Referring to FIGS. 24B and 24C, the structure is flipped and bonded onto a conductive carrier substrate 530 that includes a plurality of pre-patterned solder pads 532 a-532 d that are aligned with the bonding pads 522, 524, 526.

The growth substrate 564 may be removed. A wirebond pad 550 is formed on the solder pad 532 d, providing a cathode contact for the completed LED structure 500. A conductive connector 534 connects the solder pad 532 a to the conductive carrier substrate 530, which acts as the anode contact for the device 500.

In a light emitting device including a plurality of sub-LEDs, it is possible that one or more of the sub-LEDs may be defective and/or may not emit light having desired characteristics, such as color point, brightness, forward voltage, etc. Individual sub-LEDs can be tested prior to forming interconnect metallization, for example, using a test probe and a photosensor, as is well known. If one or more sub-LEDs in a device are found to be defective, it may be desirable to bypass those sub-LEDs. Bypassing defective sub-LEDs is illustrated in FIG. 25, which shows a light emitting device 60 including multiple sub-LEDs 62 a, 62 b, etc., of which two sub-LEDs 62 c and 62 x have been found to be defective, due, for example to shorting defects 620 in the sub-LEDs.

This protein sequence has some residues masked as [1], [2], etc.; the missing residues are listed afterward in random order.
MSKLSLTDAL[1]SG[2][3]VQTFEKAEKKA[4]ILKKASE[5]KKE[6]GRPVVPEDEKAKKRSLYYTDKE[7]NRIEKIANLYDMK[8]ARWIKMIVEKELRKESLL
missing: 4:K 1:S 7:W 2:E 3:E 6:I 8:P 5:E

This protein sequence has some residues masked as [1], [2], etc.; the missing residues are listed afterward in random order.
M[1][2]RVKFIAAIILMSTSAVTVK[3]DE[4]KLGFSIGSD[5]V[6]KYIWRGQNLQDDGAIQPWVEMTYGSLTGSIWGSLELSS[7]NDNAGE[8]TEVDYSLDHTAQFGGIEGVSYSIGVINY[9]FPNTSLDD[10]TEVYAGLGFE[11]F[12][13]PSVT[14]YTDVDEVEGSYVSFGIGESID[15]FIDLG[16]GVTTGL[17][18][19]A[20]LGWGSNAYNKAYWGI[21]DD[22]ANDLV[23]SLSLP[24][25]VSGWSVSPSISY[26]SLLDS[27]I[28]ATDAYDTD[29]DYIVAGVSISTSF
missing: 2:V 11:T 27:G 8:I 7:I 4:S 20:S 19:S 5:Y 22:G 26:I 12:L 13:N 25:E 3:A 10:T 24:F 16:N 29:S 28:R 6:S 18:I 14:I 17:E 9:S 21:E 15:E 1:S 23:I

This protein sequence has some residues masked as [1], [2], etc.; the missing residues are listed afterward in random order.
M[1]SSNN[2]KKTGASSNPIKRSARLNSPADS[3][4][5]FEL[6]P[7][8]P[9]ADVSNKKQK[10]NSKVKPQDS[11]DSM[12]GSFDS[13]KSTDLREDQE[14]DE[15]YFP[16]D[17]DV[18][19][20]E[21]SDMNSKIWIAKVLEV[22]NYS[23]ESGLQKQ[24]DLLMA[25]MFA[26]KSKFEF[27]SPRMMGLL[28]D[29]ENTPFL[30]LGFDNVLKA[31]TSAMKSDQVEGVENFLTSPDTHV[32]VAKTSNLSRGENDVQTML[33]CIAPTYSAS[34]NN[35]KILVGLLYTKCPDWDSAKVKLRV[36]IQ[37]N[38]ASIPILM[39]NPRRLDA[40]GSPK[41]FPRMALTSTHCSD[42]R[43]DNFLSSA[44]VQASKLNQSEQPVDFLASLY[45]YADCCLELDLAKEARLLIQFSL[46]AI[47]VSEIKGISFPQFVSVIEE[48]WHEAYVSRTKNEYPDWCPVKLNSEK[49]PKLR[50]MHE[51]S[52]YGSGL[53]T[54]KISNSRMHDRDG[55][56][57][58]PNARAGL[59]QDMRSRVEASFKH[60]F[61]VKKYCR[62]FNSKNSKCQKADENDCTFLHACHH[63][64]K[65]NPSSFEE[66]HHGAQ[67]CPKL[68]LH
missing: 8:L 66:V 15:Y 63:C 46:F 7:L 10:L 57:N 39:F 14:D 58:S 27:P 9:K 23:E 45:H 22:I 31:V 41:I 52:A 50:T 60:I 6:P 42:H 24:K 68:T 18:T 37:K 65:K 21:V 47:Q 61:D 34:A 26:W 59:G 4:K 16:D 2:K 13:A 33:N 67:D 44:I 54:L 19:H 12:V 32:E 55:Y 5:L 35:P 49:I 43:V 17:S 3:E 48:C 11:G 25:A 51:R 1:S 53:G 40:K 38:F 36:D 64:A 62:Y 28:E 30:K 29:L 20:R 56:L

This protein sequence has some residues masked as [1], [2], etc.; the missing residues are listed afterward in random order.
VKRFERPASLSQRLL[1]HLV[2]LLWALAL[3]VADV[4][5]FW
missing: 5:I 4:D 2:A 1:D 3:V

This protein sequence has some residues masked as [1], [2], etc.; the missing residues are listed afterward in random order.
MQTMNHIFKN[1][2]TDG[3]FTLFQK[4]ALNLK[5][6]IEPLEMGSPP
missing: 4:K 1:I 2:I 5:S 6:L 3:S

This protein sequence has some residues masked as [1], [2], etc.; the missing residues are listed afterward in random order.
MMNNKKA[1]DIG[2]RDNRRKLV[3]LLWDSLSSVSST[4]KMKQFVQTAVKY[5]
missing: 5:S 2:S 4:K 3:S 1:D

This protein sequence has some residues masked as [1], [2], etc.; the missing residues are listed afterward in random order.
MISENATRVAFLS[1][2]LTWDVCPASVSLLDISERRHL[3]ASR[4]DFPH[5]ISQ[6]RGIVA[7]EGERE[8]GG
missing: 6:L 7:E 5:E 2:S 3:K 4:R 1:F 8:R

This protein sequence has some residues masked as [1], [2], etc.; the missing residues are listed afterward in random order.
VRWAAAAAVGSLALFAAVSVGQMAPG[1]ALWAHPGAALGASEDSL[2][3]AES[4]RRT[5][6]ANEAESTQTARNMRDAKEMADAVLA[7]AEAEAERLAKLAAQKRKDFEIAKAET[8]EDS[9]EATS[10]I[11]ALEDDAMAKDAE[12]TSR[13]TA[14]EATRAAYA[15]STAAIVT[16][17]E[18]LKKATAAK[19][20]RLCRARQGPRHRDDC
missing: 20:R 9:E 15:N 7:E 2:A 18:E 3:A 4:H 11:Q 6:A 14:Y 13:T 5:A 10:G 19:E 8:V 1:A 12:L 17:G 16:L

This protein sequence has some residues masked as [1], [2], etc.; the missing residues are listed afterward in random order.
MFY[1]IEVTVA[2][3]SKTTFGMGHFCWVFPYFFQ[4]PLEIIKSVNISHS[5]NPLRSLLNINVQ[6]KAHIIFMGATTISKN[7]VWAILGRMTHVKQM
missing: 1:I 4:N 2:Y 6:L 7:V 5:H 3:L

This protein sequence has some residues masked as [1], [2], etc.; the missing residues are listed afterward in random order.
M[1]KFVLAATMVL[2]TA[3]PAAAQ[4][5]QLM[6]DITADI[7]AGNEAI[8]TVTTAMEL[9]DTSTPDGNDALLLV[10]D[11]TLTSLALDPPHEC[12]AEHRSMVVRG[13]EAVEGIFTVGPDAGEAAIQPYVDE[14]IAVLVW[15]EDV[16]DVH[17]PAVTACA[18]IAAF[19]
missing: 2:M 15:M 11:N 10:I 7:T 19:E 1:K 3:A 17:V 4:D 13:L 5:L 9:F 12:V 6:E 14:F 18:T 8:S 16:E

After defect testing, interconnect metallization may be formed on the device 600 to interconnect the sub-LEDs in a desired pattern. For example, interconnect metal traces 604 may connect the n-type ohmic contacts 607 of sub-LEDs with the p-type ohmic contacts 605 of adjacent sub-LEDs.

The interconnect metal pattern may include one or more bypass interconnect metal traces 612 that bypass a defective sub-LED, such as sub-LED 62 c. In that case, the bypass interconnect metal trace 612 electrically connects the n-type ohmic contact 607 of the sub-LED 62 b to the p-type ohmic contact 605 of sub-LED 62 d, short circuiting the defective sub-LED 62 c. A similar bypass interconnect metal trace 612 may be used to bypass the defective sub-LED 62 x and any other defective sub-LEDs in the device 600.

Some embodiments provide an LED device that includes a plurality of monolithic multiple junction (MMJ) LEDs, as shown in FIG. 26. As shown therein, an LED device 700 includes a substrate 710 on which a plurality of monolithic multiple junction LEDs 760 a to 760 d are mounted. The submount 710 may include, for example, alumina, aluminum nitride, silicon, copper, etc. Each of the monolithic multiple junction LEDs 760 a to 760 d includes a plurality of sub-LEDs 62 a to 62 c that are connected in series by interconnect metal traces 762. Further, the monolithic multiple junction LEDs 760 a to 760 d may be connected in series by inter-chip electrical interconnect traces 766. The device 700 may have a single anode contact 768 and a single cathode contact 770.